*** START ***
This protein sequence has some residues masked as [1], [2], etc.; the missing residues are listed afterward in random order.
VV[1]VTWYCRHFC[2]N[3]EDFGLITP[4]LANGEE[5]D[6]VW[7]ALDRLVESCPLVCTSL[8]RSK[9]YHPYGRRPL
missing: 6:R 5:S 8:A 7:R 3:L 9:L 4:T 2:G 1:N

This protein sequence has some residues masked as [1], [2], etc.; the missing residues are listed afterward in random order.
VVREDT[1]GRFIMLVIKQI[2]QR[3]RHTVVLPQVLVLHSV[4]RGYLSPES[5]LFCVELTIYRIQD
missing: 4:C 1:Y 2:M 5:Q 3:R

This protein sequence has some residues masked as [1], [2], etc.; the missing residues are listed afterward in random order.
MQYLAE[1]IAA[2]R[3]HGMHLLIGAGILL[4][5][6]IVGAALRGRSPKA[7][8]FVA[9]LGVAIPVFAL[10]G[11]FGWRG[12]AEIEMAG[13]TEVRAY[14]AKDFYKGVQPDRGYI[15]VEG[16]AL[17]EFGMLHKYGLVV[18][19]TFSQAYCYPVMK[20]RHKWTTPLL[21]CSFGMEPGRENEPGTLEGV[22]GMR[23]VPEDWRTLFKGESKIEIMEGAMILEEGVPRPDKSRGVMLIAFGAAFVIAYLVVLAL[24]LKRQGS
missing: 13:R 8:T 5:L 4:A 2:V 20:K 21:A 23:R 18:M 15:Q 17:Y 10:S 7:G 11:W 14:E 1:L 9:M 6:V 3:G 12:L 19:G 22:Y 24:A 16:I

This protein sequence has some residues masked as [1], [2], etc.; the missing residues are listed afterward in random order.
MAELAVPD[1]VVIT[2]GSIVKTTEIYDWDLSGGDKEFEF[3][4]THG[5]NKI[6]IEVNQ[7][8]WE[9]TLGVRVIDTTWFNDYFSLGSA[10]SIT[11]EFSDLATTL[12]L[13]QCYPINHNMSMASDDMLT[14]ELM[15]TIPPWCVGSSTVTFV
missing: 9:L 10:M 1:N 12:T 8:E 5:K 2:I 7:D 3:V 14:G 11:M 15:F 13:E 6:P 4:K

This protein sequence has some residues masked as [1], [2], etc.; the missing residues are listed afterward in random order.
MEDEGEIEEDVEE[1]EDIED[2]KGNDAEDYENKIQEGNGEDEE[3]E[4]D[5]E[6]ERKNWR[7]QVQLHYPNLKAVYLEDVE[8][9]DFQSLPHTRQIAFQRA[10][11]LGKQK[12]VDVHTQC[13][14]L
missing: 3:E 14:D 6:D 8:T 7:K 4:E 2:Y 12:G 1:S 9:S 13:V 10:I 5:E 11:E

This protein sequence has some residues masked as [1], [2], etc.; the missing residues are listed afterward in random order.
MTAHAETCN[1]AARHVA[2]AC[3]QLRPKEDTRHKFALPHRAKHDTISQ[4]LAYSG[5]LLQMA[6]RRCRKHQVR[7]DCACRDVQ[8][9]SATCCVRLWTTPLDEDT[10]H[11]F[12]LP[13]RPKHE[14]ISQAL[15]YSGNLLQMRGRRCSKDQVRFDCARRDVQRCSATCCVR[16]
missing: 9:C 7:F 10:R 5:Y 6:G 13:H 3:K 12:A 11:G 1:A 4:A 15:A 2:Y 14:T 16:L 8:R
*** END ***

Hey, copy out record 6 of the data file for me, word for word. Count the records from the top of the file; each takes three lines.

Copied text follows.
This protein sequence has some residues masked as [1], [2], etc.; the missing residues are listed afterward in random order.
MTAHAETCN[1]AARHVA[2]AC[3]QLRPKEDTRHKFALPHRAKHDTISQ[4]LAYSG[5]LLQMA[6]RRCRKHQVR[7]DCACRDVQ[8][9]SATCCVRLWTTPLDEDT[10]H[11]F[12]LP[13]RPKHE[14]ISQAL[15]YSGNLLQMRGRRCSKDQVRFDCARRDVQRCSATCCVR[16]
missing: 9:C 7:F 10:R 5:Y 6:G 13:H 3:K 12:A 11:G 1:A 4:A 15:A 2:Y 14:T 16:L 8:R